Adam Piggott

Gentleman adventurer

They were the most worthless of times.

I couldn’t imagine working a single month in the worthless public service, but for some people that is their entire life. Admittedly most public servants move around a bit; they don’t stay in the one office in the same department for more than a couple of years. I mean, you have to move up the public service ladder, get some promotions, tackle the bog jobs where you get to truly terrorise those plebs who work out in the dreaded ‘real world’.

Or if you have no ambition, no true skill sets, and a desire to be a completely worthless individual, you could just stay in the same Centerlink office for your entire working life.

Cambelltown Centerlink worker retires after 45 years.

These days, staying in one job for 10 years seems rare, but 45 years? That’s practically unheard of.

But Harrington Park’s Darrell Preston notched up that impressive milestone at Campbelltown Centrelink this week – just in time for his retirement.

Mr Preston has worked with the Department of Human Services since 1973, back when it was the Department of Social Security which handled welfare payments.

He got a cake as well. How about that for all of your hard work doling out taxpayer money to dole bludgers for 45 freaking years; all you get is a cheap chocolate cake with some macaroons stuck on the top and then your face gets plastered over the pages of the local rag so that people can wonder at your sanity for staying in the one office for 45 years.

But if there is one area of the workplace in Australia where you can stay until retirement, it’s the public service. Keep in mind that Australia’s wealthiest city per capita earning and about the only one not to be suffering falls in house prices at this moment is Canberra, the city of public servants. It truly is an abysmal state of affairs when the public service is your current best ticket to riches and retirement.

To find someone else who has worked in the same office in the private sector for that amount of time would be staggering indeed. What is the most depressing about our 45 year veteran is that it’s probably not that unusual in the sense that the public service is a ticket for life if you have no personal ambition whatsoever. Indeed, why bother moving around offices at all? This guy probably had it right on the money. Just turn up, clock in, move some papers around your desk, look vaguely busy, don’t annoy anyone, be that invisible guy at the coffee machine that co-workers nod at but don’t really know who he is at all. Above all, do not stick your head above the parapet and do not under any circumstances put your hand up to move further up the ladder.

Centrelink national manager Scott Chant thanked Mr Preston for his dedication to the company.

“Darrell has been a valued long-serving member of a team that’s provided behind-the-scenes support for our service delivery operations across NSW,” he said. “Serving the public for 45 years is a significant achievement. Darrell is going to be missed by his colleagues right across the state. We wish Darrell the very best for his retirement and his journey outside of Australian Public Service.”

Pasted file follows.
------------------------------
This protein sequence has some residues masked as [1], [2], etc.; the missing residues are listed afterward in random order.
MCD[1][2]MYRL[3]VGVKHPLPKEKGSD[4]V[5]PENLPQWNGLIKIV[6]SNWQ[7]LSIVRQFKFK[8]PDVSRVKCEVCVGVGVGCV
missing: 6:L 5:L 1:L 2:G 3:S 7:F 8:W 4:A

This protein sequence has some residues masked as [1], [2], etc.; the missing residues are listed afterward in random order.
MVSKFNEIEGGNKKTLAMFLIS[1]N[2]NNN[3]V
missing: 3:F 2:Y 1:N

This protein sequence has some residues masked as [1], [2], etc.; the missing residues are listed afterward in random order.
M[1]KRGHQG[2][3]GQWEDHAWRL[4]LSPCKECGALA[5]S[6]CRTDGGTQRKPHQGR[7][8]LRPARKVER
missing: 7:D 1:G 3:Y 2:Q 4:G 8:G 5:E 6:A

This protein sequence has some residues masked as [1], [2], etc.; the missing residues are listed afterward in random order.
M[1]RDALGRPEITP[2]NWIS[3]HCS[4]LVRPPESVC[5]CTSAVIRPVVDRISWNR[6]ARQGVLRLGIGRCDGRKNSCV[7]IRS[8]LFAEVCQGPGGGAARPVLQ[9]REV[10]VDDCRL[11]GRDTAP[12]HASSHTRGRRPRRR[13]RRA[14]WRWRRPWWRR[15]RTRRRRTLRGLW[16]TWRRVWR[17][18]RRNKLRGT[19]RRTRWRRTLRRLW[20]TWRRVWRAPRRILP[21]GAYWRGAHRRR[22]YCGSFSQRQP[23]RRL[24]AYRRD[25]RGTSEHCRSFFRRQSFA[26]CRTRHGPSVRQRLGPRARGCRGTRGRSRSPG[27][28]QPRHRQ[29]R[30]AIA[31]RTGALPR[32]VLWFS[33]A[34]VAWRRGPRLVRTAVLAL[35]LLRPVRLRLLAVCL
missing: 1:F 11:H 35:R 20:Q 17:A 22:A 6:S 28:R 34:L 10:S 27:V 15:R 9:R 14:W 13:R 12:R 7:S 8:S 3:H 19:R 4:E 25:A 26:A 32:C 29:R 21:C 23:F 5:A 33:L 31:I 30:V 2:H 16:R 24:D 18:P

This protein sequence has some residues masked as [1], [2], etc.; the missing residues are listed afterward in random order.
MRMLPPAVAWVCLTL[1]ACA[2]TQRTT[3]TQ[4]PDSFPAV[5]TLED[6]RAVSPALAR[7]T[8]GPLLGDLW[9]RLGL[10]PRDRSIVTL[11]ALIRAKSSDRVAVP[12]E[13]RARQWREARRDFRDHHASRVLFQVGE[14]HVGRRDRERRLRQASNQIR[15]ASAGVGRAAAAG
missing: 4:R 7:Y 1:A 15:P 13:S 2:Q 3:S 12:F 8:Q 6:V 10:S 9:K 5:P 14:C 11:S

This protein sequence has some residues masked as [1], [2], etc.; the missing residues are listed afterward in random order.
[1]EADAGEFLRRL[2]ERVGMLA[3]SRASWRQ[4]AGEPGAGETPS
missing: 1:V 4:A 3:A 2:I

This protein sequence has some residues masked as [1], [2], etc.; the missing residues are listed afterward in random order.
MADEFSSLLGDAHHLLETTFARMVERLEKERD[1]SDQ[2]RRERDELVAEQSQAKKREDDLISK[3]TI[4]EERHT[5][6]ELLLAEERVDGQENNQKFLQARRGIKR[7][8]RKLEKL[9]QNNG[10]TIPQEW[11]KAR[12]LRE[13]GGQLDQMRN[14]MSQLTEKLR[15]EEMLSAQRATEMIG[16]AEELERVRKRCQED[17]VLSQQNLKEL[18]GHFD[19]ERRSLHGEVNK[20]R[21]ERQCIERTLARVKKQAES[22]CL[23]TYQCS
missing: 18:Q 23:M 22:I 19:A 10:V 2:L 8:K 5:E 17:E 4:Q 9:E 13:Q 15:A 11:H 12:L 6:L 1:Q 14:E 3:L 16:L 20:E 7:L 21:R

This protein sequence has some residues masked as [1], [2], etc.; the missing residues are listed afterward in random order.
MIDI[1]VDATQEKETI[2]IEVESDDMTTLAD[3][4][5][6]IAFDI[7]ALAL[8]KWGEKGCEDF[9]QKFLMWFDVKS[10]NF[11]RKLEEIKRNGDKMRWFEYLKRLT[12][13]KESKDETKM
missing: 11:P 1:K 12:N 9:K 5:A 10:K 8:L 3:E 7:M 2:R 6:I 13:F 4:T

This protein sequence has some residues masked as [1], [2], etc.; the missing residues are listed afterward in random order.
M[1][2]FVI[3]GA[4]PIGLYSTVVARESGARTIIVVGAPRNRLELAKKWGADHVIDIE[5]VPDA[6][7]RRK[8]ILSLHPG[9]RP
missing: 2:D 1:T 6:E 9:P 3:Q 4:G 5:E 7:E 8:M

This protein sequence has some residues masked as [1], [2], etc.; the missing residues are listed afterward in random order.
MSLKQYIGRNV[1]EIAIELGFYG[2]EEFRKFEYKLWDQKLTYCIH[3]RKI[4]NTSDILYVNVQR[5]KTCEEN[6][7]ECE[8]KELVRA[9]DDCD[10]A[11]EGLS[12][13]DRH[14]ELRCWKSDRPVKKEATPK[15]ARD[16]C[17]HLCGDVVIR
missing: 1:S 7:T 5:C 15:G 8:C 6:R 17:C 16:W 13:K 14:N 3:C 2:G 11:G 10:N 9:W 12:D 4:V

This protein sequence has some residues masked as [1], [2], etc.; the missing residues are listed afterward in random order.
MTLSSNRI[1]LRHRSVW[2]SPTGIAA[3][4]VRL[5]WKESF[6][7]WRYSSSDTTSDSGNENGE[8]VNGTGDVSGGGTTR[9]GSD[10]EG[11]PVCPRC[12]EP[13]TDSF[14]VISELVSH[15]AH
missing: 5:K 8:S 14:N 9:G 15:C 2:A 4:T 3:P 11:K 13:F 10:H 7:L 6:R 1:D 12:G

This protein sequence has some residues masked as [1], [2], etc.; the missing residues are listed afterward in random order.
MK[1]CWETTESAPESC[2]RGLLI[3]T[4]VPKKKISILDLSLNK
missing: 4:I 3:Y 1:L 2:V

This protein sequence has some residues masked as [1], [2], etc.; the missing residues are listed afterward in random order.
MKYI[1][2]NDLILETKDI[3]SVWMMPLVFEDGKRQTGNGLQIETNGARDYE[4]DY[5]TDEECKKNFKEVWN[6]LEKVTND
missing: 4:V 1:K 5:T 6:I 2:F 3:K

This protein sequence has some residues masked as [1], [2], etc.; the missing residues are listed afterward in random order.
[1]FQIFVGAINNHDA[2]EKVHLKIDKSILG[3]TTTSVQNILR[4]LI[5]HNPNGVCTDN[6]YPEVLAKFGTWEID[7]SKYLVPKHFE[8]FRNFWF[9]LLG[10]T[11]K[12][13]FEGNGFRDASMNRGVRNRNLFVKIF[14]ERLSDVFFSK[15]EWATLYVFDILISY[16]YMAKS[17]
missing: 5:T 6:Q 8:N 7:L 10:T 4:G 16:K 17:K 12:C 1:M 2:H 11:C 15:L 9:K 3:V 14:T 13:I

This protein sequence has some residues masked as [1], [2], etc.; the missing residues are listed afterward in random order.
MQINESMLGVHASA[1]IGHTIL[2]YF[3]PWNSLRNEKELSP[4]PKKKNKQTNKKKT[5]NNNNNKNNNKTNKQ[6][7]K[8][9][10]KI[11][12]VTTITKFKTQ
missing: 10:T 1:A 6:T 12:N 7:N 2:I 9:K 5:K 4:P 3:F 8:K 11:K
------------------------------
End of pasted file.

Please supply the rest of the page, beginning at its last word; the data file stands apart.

I mean, how pathetic is it to work in the same public service office for 45 years and to not be the boss? Did he interview for the position over the years, endlessly being passed over until he just gave up? Think about all of the computer games that he must have played; he would have seen the entire development of time wasting games at work unfold over his computer station at his desk. It truly is a time capsule for our modern world.

After 45 years in the public service this guy’s superannuation must be healthier than a baby born in the state of New York as he sets off around Australia in his mobile home. He is a man for our times. Worthless times, for worthless men everywhere.


Podcast #102 – David Hiscox from XYZ magazine.


Boomers flooding gyms in all out effort to avoid old age.


  1. Behind Enemy Lines

    I’m thinking this chap spent 45 years in the same ‘office’ rather than in the same job. In Canberra, this would be unimpeachable evidence of supreme fecklessness, slackitude, mental health issues and all-round lack of reason for existence. Out in the regions, not necessarily so. People can literally go a decade without even a sniff of a promotion vacancy. Lateral movement opportunities can be almost nonexistent too, especially if a person has dependent family, a partner with a business, etc. So it’s not surprising to see someone spend most of a career in a single office (broadly defined). I knew a number of them back in the old days. Steady hands like the old school postman or local copper.

    Small town people with small town ambitions. Not bad folk.

    Like you, I’d have gone nuts. That’s why I left.

    Once upon a time there was a lot of union-sponsored official slackness in the APS but those days have been over for a long time. My sense is that most regional offices are working like rented mules these days.

    Australia’s massively over-governed, and I’d like to see the APS and State agencies slashed back to nothing. But my targets are all at the other end of the spectrum, the Ken Henry types, the stereotypical Canberra top-end bureaucrats along with their legions of totally unnecessary agencies all busy creating work for each other in the Parliamentary Triangle.